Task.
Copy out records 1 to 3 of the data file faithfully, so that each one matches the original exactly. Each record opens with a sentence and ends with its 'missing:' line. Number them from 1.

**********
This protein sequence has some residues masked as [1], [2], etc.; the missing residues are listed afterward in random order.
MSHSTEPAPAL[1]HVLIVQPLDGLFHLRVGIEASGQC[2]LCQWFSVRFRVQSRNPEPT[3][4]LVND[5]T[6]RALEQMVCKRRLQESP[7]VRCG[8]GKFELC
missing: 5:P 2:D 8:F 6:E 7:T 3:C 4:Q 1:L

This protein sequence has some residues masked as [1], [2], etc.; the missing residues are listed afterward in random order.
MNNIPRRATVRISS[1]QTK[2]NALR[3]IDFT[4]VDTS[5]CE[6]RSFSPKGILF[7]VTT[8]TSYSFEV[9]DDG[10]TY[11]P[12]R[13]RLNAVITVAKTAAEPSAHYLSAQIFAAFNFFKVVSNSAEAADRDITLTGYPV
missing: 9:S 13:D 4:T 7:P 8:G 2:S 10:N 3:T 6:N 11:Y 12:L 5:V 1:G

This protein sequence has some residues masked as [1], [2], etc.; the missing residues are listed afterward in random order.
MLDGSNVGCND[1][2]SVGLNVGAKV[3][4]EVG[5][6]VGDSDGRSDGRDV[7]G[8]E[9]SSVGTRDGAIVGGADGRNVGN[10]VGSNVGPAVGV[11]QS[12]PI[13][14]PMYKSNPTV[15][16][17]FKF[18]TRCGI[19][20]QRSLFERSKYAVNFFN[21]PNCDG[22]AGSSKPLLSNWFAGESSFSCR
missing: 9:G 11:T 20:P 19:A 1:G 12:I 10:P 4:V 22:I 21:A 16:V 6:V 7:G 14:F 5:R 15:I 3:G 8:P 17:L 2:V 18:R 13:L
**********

This protein sequence has some residues masked as [1], [2], etc.; the missing residues are listed afterward in random order.
MSHSTEPAPAL[1]HVLIVQPLDGLFHLRVGIEASGQC[2]LCQWFSVRFRVQSRNPEPT[3][4]LVND[5]T[6]RALEQMVCKRRLQESP[7]VRCG[8]GKFELC
missing: 5:P 2:D 8:F 6:E 7:T 3:C 4:Q 1:L

This protein sequence has some residues masked as [1], [2], etc.; the missing residues are listed afterward in random order.
MNNIPRRATVRISS[1]QTK[2]NALR[3]IDFT[4]VDTS[5]CE[6]RSFSPKGILF[7]VTT[8]TSYSFEV[9]DDG[10]TY[11]P[12]R[13]RLNAVITVAKTAAEPSAHYLSAQIFAAFNFFKVVSNSAEAADRDITLTGYPV
missing: 9:S 13:D 4:T 7:P 8:G 2:S 10:N 3:T 6:N 11:Y 12:L 5:V 1:G

This protein sequence has some residues masked as [1], [2], etc.; the missing residues are listed afterward in random order.
MLDGSNVGCND[1][2]SVGLNVGAKV[3][4]EVG[5][6]VGDSDGRSDGRDV[7]G[8]E[9]SSVGTRDGAIVGGADGRNVGN[10]VGSNVGPAVGV[11]QS[12]PI[13][14]PMYKSNPTV[15][16][17]FKF[18]TRCGI[19][20]QRSLFERSKYAVNFFN[21]PNCDG[22]AGSSKPLLSNWFAGESSFSCR
missing: 9:G 11:T 20:P 19:A 1:G 12:I 10:P 4:V 22:I 21:A 16:V 6:V 7:G 14:F 5:R 15:I 3:G 8:P 17:L 2:V 18:R 13:L